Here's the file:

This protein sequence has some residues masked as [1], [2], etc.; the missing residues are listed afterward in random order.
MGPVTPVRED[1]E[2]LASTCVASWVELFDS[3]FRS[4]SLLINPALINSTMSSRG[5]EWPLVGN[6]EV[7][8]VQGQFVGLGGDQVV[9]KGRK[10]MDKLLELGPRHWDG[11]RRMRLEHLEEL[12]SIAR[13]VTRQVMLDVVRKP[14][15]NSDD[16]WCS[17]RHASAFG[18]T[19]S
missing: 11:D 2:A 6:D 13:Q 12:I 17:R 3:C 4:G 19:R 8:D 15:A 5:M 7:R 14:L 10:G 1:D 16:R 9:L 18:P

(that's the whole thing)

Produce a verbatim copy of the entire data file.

This protein sequence has some residues masked as [1], [2], etc.; the missing residues are listed afterward in random order.
MGPVTPVRED[1]E[2]LASTCVASWVELFDS[3]FRS[4]SLLINPALINSTMSSRG[5]EWPLVGN[6]EV[7][8]VQGQFVGLGGDQVV[9]KGRK[10]MDKLLELGPRHWDG[11]RRMRLEHLEEL[12]SIAR[13]VTRQVMLDVVRKP[14][15]NSDD[16]WCS[17]RHASAFG[18]T[19]S
missing: 11:D 2:A 6:D 13:Q 12:I 17:R 3:C 4:G 19:R 8:D 15:A 5:M 7:R 14:L 10:G 1:D 16:R 9:L 18:P